Water demand management in Kuwait
Author(s)Milutinovic, Milan, M. Eng. Massachusetts Institute of Technology
Massachusetts Institute of Technology. Dept. of Civil and Environmental Engineering.
Elfaith A. B. Eltahir.
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Kuwait is an arid country located in the Middle East, with limited access to water resources. Yet water demand per capita is much higher than in other countries in the world, estimated to be around 450 L/capita/day. There are several reasons for such a high demand, but one is certainly the price. Water does have its pricing schedule in Kuwait, but in reality water bills are not collected. The main objective of this thesis is to investigate the impact of water pricing as a tool for managing water demand. The original idea, to construct a water demand model for Kuwait, was modified because of the lack of data about the effect of price increases and household water consumption characteristics in Kuwait. So, water demand models described in the literature for several arid regions were adapted and recalibrated for Kuwait. Simulations describing the influence of block tariffs, constant prices, free allowances followed by various pricing schemes were conducted. A pricing schedule has been proposed that consists of a free allowance followed by a constant price. The proposal has the following logic: if water is consumed wisely, only to satisfy vital needs, it should be free.(cont.) However, to limit over consumption, the quantity of water over the allowance should be priced. The results showed that this kind of pricing schedule would be efficient in significantly reducing demand. The models show that a price of water of $1/m3, after a 150L/capita/day allowance, would reduce the demand by about 35 percent (with a range of around 20-40 percent, depending on the demand model used).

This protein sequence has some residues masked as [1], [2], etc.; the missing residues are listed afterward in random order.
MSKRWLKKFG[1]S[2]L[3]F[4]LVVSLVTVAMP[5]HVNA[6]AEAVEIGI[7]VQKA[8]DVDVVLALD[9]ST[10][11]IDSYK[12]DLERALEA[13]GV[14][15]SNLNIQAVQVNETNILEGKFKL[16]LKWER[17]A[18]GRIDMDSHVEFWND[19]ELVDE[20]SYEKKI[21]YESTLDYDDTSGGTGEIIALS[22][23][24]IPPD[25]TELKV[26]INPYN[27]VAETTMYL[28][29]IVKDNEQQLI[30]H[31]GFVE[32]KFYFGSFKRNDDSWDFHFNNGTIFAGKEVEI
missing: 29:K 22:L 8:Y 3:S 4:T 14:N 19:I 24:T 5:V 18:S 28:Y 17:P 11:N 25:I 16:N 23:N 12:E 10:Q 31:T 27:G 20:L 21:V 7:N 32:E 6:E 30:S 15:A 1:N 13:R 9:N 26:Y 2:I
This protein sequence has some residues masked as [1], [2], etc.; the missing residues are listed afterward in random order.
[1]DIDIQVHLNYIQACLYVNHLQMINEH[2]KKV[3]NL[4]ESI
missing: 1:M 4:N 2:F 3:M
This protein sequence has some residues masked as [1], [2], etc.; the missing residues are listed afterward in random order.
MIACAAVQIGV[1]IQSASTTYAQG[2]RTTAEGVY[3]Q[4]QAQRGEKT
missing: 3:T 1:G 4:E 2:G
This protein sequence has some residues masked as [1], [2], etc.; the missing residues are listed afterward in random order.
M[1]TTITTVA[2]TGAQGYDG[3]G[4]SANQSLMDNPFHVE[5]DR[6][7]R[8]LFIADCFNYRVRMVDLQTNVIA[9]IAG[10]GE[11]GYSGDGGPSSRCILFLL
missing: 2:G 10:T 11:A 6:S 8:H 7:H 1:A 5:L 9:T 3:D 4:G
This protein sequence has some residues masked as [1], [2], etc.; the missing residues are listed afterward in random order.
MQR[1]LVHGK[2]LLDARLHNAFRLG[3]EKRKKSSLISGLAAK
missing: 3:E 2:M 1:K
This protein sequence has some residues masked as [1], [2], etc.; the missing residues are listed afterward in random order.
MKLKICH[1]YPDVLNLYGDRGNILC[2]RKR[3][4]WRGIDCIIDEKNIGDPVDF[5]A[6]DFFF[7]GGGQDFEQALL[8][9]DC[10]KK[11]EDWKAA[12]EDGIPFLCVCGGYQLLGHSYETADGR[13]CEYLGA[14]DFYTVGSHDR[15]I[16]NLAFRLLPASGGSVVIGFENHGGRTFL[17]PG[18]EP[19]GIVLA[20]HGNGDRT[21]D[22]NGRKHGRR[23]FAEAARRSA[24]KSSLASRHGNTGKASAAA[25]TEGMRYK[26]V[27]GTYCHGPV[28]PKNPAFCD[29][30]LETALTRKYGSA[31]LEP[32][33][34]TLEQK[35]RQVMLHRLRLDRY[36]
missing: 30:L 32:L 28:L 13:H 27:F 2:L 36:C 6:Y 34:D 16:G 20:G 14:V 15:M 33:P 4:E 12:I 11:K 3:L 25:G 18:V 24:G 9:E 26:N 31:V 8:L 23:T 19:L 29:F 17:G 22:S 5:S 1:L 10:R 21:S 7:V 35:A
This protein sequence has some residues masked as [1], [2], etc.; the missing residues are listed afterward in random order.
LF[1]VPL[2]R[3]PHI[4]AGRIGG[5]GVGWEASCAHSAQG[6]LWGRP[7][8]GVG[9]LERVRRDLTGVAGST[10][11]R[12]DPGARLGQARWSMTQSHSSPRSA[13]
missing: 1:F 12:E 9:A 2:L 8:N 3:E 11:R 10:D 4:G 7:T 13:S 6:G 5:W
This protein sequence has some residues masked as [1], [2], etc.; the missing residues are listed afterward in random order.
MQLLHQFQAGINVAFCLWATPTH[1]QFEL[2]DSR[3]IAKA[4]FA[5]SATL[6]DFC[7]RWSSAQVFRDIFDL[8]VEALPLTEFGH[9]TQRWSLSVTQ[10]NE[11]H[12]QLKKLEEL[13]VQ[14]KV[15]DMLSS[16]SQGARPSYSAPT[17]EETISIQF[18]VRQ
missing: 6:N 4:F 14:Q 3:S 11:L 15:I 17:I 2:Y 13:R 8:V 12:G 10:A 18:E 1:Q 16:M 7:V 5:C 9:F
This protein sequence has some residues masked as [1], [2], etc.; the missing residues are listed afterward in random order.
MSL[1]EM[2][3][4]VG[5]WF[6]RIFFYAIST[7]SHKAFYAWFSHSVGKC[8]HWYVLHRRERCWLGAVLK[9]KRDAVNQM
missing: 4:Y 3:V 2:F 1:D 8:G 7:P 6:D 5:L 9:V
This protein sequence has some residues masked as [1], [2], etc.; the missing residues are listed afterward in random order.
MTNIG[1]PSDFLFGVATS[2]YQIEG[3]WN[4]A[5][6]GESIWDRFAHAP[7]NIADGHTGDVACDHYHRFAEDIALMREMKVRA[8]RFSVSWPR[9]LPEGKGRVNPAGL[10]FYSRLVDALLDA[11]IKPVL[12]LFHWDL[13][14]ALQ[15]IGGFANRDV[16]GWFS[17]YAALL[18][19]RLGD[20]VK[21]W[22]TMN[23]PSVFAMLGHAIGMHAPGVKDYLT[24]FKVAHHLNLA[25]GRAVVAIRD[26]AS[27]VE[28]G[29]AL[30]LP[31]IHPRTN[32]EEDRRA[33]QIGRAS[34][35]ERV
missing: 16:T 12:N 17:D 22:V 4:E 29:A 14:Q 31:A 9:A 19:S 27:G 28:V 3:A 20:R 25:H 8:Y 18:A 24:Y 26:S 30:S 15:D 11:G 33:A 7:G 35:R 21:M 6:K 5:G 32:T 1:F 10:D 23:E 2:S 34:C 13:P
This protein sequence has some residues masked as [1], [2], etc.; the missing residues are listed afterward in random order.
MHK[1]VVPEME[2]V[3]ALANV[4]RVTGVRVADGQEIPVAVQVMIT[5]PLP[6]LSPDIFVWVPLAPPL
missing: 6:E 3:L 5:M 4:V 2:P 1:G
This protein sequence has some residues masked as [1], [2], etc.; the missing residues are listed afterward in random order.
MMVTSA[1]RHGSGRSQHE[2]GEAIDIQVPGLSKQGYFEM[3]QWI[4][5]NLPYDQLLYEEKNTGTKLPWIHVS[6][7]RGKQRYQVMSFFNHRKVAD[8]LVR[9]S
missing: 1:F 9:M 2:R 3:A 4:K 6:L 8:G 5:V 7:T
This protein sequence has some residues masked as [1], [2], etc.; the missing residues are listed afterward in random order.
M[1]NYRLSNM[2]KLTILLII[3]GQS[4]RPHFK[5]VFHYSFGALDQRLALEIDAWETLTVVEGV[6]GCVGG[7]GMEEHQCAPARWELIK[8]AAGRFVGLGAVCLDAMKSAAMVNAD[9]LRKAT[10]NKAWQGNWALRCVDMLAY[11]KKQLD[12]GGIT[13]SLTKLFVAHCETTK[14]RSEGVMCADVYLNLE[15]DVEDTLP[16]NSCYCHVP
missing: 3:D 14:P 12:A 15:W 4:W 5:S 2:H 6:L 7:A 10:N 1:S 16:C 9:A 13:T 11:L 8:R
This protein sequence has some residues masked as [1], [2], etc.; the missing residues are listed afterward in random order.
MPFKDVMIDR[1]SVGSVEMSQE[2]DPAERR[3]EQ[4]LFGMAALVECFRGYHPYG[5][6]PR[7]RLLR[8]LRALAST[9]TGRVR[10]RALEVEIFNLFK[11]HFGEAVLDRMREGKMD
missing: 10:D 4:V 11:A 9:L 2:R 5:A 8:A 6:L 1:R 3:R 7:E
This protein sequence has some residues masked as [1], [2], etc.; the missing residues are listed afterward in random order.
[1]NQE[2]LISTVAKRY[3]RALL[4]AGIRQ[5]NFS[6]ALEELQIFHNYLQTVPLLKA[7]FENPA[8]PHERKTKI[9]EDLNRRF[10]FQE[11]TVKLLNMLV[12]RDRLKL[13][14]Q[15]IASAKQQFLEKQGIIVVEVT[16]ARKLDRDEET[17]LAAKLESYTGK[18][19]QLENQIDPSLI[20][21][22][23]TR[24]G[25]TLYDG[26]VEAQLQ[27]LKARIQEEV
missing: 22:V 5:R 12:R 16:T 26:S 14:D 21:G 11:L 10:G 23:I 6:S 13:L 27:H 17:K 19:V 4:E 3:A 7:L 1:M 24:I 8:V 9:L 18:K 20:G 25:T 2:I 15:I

Thesis (M. Eng.)--Massachusetts Institute of Technology, Dept. of Civil and Environmental Engineering, 2006.Includes bibliographical references (leaves 87-91).
DepartmentMassachusetts Institute of Technology. Dept. of Civil and Environmental Engineering.
Massachusetts Institute of Technology
Civil and Environmental Engineering.